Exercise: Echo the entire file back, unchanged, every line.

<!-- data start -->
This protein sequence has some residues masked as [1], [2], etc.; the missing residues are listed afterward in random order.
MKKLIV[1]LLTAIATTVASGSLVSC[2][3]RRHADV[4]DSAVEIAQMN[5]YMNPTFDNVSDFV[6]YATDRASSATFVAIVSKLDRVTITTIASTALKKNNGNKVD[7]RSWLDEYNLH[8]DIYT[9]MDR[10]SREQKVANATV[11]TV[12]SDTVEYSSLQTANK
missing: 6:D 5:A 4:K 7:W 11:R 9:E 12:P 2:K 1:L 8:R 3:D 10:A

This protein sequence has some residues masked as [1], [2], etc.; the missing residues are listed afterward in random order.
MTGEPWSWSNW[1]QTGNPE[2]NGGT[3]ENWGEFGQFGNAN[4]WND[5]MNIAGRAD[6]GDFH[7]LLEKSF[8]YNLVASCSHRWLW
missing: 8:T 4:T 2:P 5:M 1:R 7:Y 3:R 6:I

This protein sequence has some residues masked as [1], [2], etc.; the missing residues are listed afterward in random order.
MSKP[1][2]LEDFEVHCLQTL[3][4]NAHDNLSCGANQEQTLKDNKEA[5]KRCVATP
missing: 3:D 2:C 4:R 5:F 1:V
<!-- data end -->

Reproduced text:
This protein sequence has some residues masked as [1], [2], etc.; the missing residues are listed afterward in random order.
MKKLIV[1]LLTAIATTVASGSLVSC[2][3]RRHADV[4]DSAVEIAQMN[5]YMNPTFDNVSDFV[6]YATDRASSATFVAIVSKLDRVTITTIASTALKKNNGNKVD[7]RSWLDEYNLH[8]DIYT[9]MDR[10]SREQKVANATV[11]TV[12]SDTVEYSSLQTANK
missing: 6:D 5:A 4:K 7:W 11:R 9:E 12:P 2:K 1:L 8:R 3:D 10:A

This protein sequence has some residues masked as [1], [2], etc.; the missing residues are listed afterward in random order.
MTGEPWSWSNW[1]QTGNPE[2]NGGT[3]ENWGEFGQFGNAN[4]WND[5]MNIAGRAD[6]GDFH[7]LLEKSF[8]YNLVASCSHRWLW
missing: 8:T 4:T 2:P 5:M 1:R 7:Y 3:R 6:I

This protein sequence has some residues masked as [1], [2], etc.; the missing residues are listed afterward in random order.
MSKP[1][2]LEDFEVHCLQTL[3][4]NAHDNLSCGANQEQTLKDNKEA[5]KRCVATP
missing: 3:D 2:C 4:R 5:F 1:V